Green Power for Green Buildings
A featured article by John Powers, LEED AP & Director of Business Development for Renewable Choice Energy
On our path to building a world that will sustain human life for generations to come, we are going to need many concurrent strategies. Building more efficiently – in terms of energy use, water use, sustainable materials and so on – is a crucial step. Perhaps even more crucial, however, is moving to sources of energy that leave a lighter footprint on the planet.
In the US, we still get over 70% of our electricity from mining and burning fossil fuels. The way we produce electricity (according to the EPA) is the number one cause of US air pollution, not to mention the directly-related effects of climate change, mercury pollution, acid rain, mountaintop removal mining, etc. Luckily, the last decade has seen worldwide record growth in renewable energy development. It is now possible for every individual, company and building in America to join what has been popularly coined as “the green power revolution”.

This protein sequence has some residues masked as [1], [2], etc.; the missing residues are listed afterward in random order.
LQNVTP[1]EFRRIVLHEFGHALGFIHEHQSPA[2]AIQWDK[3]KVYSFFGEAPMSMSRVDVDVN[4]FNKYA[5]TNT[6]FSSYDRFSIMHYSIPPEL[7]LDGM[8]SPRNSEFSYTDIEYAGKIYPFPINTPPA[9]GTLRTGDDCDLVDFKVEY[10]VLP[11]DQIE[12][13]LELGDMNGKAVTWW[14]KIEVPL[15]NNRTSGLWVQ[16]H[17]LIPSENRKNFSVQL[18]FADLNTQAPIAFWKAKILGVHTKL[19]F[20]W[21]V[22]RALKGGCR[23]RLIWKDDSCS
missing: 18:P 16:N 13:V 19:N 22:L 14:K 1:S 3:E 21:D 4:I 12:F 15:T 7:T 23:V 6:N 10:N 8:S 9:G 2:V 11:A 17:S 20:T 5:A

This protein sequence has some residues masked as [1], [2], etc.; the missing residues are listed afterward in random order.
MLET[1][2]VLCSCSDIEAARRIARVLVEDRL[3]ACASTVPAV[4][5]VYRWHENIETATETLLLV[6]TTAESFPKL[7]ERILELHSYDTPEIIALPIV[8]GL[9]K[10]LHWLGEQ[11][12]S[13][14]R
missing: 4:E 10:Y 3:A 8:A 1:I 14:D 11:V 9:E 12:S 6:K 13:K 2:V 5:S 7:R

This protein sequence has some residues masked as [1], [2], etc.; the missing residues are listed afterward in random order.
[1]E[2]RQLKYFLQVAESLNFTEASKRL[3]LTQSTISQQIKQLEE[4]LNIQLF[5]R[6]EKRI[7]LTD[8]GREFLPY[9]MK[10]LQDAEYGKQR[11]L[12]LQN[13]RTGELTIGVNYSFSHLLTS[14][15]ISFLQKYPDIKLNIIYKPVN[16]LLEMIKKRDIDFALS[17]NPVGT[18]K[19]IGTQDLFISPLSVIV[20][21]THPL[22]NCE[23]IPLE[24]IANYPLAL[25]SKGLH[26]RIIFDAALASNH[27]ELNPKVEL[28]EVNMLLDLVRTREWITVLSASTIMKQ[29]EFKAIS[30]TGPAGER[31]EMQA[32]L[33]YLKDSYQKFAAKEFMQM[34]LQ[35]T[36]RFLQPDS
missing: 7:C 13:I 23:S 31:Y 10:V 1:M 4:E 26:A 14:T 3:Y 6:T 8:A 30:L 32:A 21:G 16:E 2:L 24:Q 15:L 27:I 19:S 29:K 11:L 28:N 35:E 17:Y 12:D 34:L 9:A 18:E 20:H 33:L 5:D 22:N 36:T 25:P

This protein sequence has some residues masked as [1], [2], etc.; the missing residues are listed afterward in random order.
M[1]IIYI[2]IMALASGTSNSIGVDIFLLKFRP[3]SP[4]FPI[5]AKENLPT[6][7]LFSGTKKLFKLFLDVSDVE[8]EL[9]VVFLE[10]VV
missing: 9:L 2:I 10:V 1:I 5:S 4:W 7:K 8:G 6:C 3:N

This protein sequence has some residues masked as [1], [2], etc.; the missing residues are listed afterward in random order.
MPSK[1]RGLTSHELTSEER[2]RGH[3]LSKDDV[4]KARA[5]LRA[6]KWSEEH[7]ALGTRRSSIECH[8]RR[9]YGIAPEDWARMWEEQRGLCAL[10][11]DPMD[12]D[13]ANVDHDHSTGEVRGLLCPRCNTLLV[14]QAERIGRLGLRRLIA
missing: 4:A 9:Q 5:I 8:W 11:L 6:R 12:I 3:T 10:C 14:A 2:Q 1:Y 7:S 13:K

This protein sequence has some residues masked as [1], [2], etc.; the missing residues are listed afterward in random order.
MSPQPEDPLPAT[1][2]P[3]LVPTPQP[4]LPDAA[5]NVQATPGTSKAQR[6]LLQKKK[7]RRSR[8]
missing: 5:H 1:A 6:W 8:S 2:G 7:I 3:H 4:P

When most people think of green power for their green building, they instinctively imagine solar panels or some other onsite energy source. While this may be the most obvious strategy for choosing green power, it is often not the most cost effective and is not the most common. Grid-source green power, in the form of renewable energy credits (RECs), allows building owners to aggregate demand to help support and grow new large-scale renewable energy facilities. Over the last 10 years, while providing green power to over 1,000 LEED projects worldwide, we have run across some common questions about RECs and the LEED Green Power Credit, starting with “What the heck am I buying?” I will address the most pertinent of those questions here… (cont.)
Read the full article at Green Building Pro.